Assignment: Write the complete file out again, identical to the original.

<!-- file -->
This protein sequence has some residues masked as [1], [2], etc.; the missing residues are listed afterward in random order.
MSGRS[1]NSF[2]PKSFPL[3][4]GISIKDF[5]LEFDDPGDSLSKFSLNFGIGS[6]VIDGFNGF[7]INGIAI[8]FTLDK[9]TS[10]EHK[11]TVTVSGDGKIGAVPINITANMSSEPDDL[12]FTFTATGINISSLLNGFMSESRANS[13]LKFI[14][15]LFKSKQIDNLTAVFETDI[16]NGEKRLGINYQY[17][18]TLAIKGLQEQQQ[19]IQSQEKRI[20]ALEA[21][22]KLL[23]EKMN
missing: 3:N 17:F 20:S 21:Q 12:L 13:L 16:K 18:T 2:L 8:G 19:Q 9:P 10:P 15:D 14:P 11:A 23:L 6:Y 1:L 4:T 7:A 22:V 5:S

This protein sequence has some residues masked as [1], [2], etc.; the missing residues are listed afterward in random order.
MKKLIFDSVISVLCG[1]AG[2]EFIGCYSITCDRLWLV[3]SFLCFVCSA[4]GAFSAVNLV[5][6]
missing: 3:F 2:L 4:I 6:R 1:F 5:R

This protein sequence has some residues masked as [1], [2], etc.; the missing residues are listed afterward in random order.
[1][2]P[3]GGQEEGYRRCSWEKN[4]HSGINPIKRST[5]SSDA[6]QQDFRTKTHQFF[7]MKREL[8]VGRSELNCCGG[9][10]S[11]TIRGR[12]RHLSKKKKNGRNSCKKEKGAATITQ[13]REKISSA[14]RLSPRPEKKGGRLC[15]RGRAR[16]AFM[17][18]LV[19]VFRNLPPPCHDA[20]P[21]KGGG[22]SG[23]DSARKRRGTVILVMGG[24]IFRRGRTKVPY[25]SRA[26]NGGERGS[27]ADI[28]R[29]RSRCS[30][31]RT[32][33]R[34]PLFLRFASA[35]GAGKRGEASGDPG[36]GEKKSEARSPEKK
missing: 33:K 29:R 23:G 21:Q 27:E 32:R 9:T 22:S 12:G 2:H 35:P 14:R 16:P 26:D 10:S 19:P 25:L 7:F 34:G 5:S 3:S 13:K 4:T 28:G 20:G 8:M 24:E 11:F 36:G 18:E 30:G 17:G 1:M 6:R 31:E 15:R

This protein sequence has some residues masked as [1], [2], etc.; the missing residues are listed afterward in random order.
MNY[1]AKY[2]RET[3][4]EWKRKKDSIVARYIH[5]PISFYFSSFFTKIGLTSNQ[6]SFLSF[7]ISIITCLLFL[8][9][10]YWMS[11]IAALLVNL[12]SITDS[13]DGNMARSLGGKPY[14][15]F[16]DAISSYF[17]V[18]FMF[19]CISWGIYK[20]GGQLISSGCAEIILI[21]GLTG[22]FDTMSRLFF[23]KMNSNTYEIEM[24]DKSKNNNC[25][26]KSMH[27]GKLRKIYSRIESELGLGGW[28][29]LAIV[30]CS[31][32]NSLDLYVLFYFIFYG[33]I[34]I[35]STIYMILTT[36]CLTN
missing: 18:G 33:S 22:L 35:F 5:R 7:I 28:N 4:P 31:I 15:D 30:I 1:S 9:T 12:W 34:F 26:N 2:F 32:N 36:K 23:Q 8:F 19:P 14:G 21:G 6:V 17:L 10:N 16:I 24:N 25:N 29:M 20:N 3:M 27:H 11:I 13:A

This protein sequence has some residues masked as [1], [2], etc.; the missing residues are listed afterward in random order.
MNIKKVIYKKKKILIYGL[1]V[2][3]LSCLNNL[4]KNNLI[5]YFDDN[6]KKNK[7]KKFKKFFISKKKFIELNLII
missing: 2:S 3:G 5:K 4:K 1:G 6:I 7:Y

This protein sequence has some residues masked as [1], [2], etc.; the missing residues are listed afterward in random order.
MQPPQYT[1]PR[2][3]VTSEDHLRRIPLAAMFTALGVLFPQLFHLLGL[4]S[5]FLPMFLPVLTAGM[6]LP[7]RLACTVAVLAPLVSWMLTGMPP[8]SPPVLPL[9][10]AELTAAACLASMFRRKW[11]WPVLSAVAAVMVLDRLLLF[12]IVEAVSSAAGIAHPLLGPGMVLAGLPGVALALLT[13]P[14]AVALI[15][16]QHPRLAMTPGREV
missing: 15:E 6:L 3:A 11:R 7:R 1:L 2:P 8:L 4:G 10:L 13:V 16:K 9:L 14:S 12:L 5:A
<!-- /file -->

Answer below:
This protein sequence has some residues masked as [1], [2], etc.; the missing residues are listed afterward in random order.
MSGRS[1]NSF[2]PKSFPL[3][4]GISIKDF[5]LEFDDPGDSLSKFSLNFGIGS[6]VIDGFNGF[7]INGIAI[8]FTLDK[9]TS[10]EHK[11]TVTVSGDGKIGAVPINITANMSSEPDDL[12]FTFTATGINISSLLNGFMSESRANS[13]LKFI[14][15]LFKSKQIDNLTAVFETDI[16]NGEKRLGINYQY[17][18]TLAIKGLQEQQQ[19]IQSQEKRI[20]ALEA[21][22]KLL[23]EKMN
missing: 3:N 17:F 20:S 21:Q 12:L 13:L 16:K 18:T 2:L 8:G 19:Q 9:P 10:P 15:D 14:P 11:A 23:L 6:Y 1:L 4:T 7:A 22:V 5:S

This protein sequence has some residues masked as [1], [2], etc.; the missing residues are listed afterward in random order.
MKKLIFDSVISVLCG[1]AG[2]EFIGCYSITCDRLWLV[3]SFLCFVCSA[4]GAFSAVNLV[5][6]
missing: 3:F 2:L 4:I 6:R 1:F 5:R

This protein sequence has some residues masked as [1], [2], etc.; the missing residues are listed afterward in random order.
[1][2]P[3]GGQEEGYRRCSWEKN[4]HSGINPIKRST[5]SSDA[6]QQDFRTKTHQFF[7]MKREL[8]VGRSELNCCGG[9][10]S[11]TIRGR[12]RHLSKKKKNGRNSCKKEKGAATITQ[13]REKISSA[14]RLSPRPEKKGGRLC[15]RGRAR[16]AFM[17][18]LV[19]VFRNLPPPCHDA[20]P[21]KGGG[22]SG[23]DSARKRRGTVILVMGG[24]IFRRGRTKVPY[25]SRA[26]NGGERGS[27]ADI[28]R[29]RSRCS[30][31]RT[32][33]R[34]PLFLRFASA[35]GAGKRGEASGDPG[36]GEKKSEARSPEKK
missing: 33:K 29:R 23:G 21:Q 27:E 32:R 9:T 22:S 12:G 2:H 35:P 14:R 16:P 26:D 10:S 19:P 25:L 7:F 34:G 5:S 3:S 13:K 4:T 28:G 20:G 8:M 24:E 11:F 36:G 18:E 30:G 17:G 1:M 6:R 31:E 15:R

This protein sequence has some residues masked as [1], [2], etc.; the missing residues are listed afterward in random order.
MNY[1]AKY[2]RET[3][4]EWKRKKDSIVARYIH[5]PISFYFSSFFTKIGLTSNQ[6]SFLSF[7]ISIITCLLFL[8][9][10]YWMS[11]IAALLVNL[12]SITDS[13]DGNMARSLGGKPY[14][15]F[16]DAISSYF[17]V[18]FMF[19]CISWGIYK[20]GGQLISSGCAEIILI[21]GLTG[22]FDTMSRLFF[23]KMNSNTYEIEM[24]DKSKNNNC[25][26]KSMH[27]GKLRKIYSRIESELGLGGW[28][29]LAIV[30]CS[31][32]NSLDLYVLFYFIFYG[33]I[34]I[35]STIYMILTT[36]CLTN
missing: 18:G 33:S 22:L 35:F 5:R 7:I 28:N 4:P 31:I 15:D 30:I 1:S 9:T 12:W 34:F 26:N 2:F 32:N 36:K 23:Q 8:F 19:P 14:G 21:G 6:V 17:L 10:N 16:I 24:N 25:N 29:M 20:N 3:M 27:H 11:I 13:A

This protein sequence has some residues masked as [1], [2], etc.; the missing residues are listed afterward in random order.
MNIKKVIYKKKKILIYGL[1]V[2][3]LSCLNNL[4]KNNLI[5]YFDDN[6]KKNK[7]KKFKKFFISKKKFIELNLII
missing: 2:S 3:G 5:K 4:K 1:G 6:I 7:Y

This protein sequence has some residues masked as [1], [2], etc.; the missing residues are listed afterward in random order.
MQPPQYT[1]PR[2][3]VTSEDHLRRIPLAAMFTALGVLFPQLFHLLGL[4]S[5]FLPMFLPVLTAGM[6]LP[7]RLACTVAVLAPLVSWMLTGMPP[8]SPPVLPL[9][10]AELTAAACLASMFRRKW[11]WPVLSAVAAVMVLDRLLLF[12]IVEAVSSAAGIAHPLLGPGMVLAGLPGVALALLT[13]P[14]AVALI[15][16]QHPRLAMTPGREV
missing: 15:E 6:L 3:A 11:R 7:R 1:L 2:P 8:L 4:G 10:L 13:V 16:K 9:L 14:S 12:L 5:A